At the beginning of the book, Meg is unhappy because she doesn't fit in at school, and desperately wishes she could be the same as everyone else. She's smarter than most kids, but her unorthodox way of thinking is not understood by her school, and she reacts by being sulky and stubborn. Her five-year-old brother, Charles Wallace, is also made fun of for being abnormally intelligent and different. But then the two meet Calvin, a "cool" kid who is unhappy because he hides his differences, and the Mrs. W's, who are the weirdest and most wonderful people they have ever met, and Meg begins to reconsider the value of her "differences".
The final nail in the coffin of Meg's desires for sameness come when the children visit the planet Camazotz, which has been entirely taken over by the Black Thing. On Camazotz, everyone is the same, everyone conforms to the standards set by IT, and it is the unhappiest place in the book. When Charles Wallace gets assimilated IT and becomes the same as everyone on Camazotz, Meg realizes just how much she doesn't want herself or anyone she loves to have their differences taken away.
The novel also contains many quotes from and references to great writers, thinkers, and scientists of the past (Shakespeare, Einstein, Goethe, etc.), all of whom were very "different" but accomplished great things for the good and the light through their work, and who are presented as the Earth's greatest fighter's against the Black Thing. In other words, the novel presents difference as not just a fact of life, but as a vital thing, the most important thing in the fight against evil.
Nonconformity Quotes in A Wrinkle in Time
How did Charles Wallace always know about her? How could he always tell? He never knew—or seemed to care—what Dennys or Sandy were thinking. It was his mother's mind, and Meg's that he probed with frightening accuracy.
"…I'm a sport."
At that Charles Wallace grinned widely. "So ‘m I."
"I don't mean like in baseball," Calvin said.
"Neither do I."
"I mean like in biology," Calvin said suspiciously.
"A change in gene," Charles Wallace quoted, "resulting in the appearance in the offspring of a character which is not present in the parents but which is potentially transmissible to the its offspring."
"But you're good at basketball and things," Meg protested. "You're good in school. Everybody likes you."
"For all the most unimportant reasons," Calvin said. "There hasn't been anybody, anybody in the world I could talk to. Sure, I can function on the same level as everybody else, I can hold myself down, but it isn't me."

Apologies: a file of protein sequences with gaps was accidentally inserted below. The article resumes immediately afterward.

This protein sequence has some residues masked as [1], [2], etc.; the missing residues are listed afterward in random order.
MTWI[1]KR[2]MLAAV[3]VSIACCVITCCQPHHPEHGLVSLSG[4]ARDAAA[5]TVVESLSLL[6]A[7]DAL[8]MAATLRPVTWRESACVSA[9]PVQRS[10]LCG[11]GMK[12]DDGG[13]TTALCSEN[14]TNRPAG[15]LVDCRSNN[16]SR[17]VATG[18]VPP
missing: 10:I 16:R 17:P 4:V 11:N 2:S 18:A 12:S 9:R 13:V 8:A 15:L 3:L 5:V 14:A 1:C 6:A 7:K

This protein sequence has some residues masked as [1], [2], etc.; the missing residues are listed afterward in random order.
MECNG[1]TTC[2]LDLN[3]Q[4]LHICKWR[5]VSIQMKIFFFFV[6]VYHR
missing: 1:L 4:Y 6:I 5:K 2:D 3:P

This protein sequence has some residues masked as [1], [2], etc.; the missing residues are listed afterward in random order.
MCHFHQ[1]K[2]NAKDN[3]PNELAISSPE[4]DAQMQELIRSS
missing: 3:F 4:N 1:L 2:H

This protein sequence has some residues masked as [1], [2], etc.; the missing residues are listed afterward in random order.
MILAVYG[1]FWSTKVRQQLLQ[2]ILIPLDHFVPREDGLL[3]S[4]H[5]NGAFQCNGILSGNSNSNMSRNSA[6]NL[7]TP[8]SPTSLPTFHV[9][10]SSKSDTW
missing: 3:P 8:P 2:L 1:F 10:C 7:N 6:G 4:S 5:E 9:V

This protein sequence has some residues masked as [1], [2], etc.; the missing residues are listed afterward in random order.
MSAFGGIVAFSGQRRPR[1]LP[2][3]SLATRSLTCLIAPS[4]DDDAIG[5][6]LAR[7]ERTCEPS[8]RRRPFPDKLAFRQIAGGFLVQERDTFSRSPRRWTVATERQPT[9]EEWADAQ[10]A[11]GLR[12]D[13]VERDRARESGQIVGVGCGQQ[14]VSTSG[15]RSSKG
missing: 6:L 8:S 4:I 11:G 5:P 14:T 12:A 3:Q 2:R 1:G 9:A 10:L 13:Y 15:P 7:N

"But Charles Wallace doesn't look different from anybody else."
"No, Meg, but people are more than just the way they look. Charles Wallace's difference isn't physical. It's in essence."
"We are the most oriented city on the planet. There has been no trouble of any kind for centuries. All Camazotz knows our record. That is why we are the capital city of Camazotz. That is why CENTRAL Central Intelligence is located here. That is why IT makes ITs home here." There was something about the way he said "IT" that made a shiver run up and down Meg's spine.
"For why should you wish to fight someone who is here only to save you pain and trouble? For you, as well as for the rest of all the happy, useful people on this planet, I, in my own strength, am willing to assume all the pain, all the responsibility, all the burdens of thought and decision."
"I'm different, and I like being different." Calvin's voice was unnaturally loud.
"Maybe I don't like being different," Meg said, "but I don't want to be like everybody else, either."
"Nobody suffers here," Charles intoned. "Nobody is ever unhappy."
"But nobody's ever happy, either," Meg said earnestly. "Maybe if you aren't unhappy sometimes you don't know how to be happy."
"But that's exactly what we have on Camazotz. Complete equality. Everybody exactly alike."
For a moment her brain reeled with confusion. Then came a moment of blazing truth. "No!" she cried triumphantly. "Like and equal are not the same thing at all!"
"You don't even know where we are!" she cried out at her father. "We'll never see Mother or the twins again! We don't know where earth is!...What are you going to do!" She did not realize that she was as much in the power of the Black Thing as Charles Wallace.
"You mean you're comparing our lives to a sonnet? A strict form, but freedom within it?"
"Yes." Mrs. Whatsit said. "You're given the form, but you have to write the sonnet yourself. What you say is completely up to you."